The special extraction process has been honed over the years and enables them to cleanly capture the scent of the flower’s petal, “as if smelled in an open field”.

On the Mul family, Polge adds, “Working in partnership with Chanel for 32 years, but with ties to the House and my father Jacques Polge for much longer than that, this family based in Pégomas shares all of their agricultural knowledge with me. Our partnership provides a guarantee of the olfactory quality and the quantity of flowers required for the production of certain Chanel fragrances, as well as perfect control over the process from flower to fragrance.”

Still, Polge explains that tuberose is not an easy flower to work with and needs to be softened otherwise, like other soliflores – fragrances that focus on a single flower – in the fragrance industry, it can overpower the personality of the perfume.

To create the latest scent for Chanel, while keeping the focus on tuberose yet not letting this flower overwhelm the end result, the scent was softened by adding other flowers including jasmine, which plays a large role in the history of Chanel fragrances including the famous Chanel No. 5, orange blossom and ylang-ylang.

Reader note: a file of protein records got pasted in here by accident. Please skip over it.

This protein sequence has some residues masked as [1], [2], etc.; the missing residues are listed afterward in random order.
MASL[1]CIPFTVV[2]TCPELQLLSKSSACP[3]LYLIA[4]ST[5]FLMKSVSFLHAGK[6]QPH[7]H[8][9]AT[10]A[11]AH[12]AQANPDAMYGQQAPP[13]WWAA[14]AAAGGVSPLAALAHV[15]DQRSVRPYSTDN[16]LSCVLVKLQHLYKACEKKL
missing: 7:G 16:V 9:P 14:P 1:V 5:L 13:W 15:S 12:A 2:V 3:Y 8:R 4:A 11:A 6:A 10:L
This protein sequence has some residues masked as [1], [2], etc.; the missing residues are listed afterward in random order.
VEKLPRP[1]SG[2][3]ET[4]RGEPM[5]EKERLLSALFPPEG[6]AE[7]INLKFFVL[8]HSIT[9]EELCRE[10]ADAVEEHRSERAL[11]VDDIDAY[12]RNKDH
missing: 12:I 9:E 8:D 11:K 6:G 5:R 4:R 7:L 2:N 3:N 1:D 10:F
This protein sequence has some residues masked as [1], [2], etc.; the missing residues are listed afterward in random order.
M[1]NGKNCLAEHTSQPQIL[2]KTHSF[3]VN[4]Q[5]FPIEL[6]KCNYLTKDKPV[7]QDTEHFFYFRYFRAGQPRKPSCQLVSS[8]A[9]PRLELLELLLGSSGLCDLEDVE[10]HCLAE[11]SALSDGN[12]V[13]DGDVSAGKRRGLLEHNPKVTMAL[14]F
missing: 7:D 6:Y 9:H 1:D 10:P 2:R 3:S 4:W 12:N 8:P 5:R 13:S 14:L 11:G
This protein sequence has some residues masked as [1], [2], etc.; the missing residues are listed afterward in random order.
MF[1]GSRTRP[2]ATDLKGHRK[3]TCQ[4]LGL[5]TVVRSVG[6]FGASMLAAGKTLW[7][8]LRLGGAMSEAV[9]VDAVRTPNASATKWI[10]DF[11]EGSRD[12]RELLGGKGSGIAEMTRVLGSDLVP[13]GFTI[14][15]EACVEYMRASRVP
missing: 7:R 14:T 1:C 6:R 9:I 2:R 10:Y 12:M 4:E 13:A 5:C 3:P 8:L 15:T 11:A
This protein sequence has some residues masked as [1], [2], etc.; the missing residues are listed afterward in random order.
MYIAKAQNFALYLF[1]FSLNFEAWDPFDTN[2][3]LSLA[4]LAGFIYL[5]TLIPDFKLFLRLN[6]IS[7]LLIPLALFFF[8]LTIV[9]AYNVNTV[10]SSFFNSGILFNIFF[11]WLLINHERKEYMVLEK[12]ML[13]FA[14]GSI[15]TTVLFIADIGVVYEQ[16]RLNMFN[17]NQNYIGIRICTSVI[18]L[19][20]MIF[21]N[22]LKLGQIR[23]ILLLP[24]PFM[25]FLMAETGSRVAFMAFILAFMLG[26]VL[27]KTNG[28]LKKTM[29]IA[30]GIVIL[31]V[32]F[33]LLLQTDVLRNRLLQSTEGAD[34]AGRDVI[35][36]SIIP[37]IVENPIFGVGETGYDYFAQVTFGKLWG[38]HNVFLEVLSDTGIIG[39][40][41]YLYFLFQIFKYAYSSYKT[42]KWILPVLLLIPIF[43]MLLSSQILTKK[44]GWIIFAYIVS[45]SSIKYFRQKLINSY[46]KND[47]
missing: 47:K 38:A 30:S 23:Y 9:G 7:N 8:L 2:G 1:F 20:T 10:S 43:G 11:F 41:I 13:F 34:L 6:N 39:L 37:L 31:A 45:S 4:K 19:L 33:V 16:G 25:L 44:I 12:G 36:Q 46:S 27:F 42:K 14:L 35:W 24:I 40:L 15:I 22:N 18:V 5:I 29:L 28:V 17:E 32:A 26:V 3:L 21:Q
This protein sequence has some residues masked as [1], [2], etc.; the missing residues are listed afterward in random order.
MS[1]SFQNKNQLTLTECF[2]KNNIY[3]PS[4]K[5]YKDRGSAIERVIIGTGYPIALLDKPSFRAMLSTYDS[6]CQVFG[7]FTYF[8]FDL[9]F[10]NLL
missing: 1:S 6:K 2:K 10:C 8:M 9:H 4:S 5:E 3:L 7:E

How does Gabrielle Chanel Essence differ from Gabrielle Chanel Eau de Parfum? Polge explains that it retains the radiant facet of the original score but carries it into a creamier and more enveloping world. The citrus top notes have been softened to make way for a sweet, fruity and tangy scent of red berries. The Grasse tuberose conveys all the density of its velvety petals, and the trail has been intensified with more pronounced sandalwood, musk and vanilla.

“Gabrielle Chanel Eau de Parfum is airy, as if dazzled by light, while Gabrielle Chanel Essence is more opulent, as if plunged into a nectar of flowers and bathed in a warmer light,” states Polge.

While lighter, fruitier fragrances work well in the day due to the fact that these scents are fresh and crisp, the heaviness and opulence of Gabrielle Chanel Essence along with the bold notes make it an enveloping scent for evening affairs.

The shape of the 50ml and 100ml Gabrielle Chanel Essence bottles remains the same; however, the shade of the fragrance reflects the more intense scent with a warmer, more golden hue, as opposed to the slightly lighter amber tones of the Gabrielle Chanel Eau de Parfum.

The creation of both the 2017 and 2019 Gabrielle Chanel fragrances illustrate the liberated woman who revolutionised an era with her visionary take on the world, fashion and beauty. These namesake scents personify the freedom to be unique.

“Even though there is something ‘pastel’ about this floral expression, the white flower loses nothing of its bold personality. In this respect, Gabrielle Chanel Essence is a fragrance for the self-confident woman,” says Polge. ML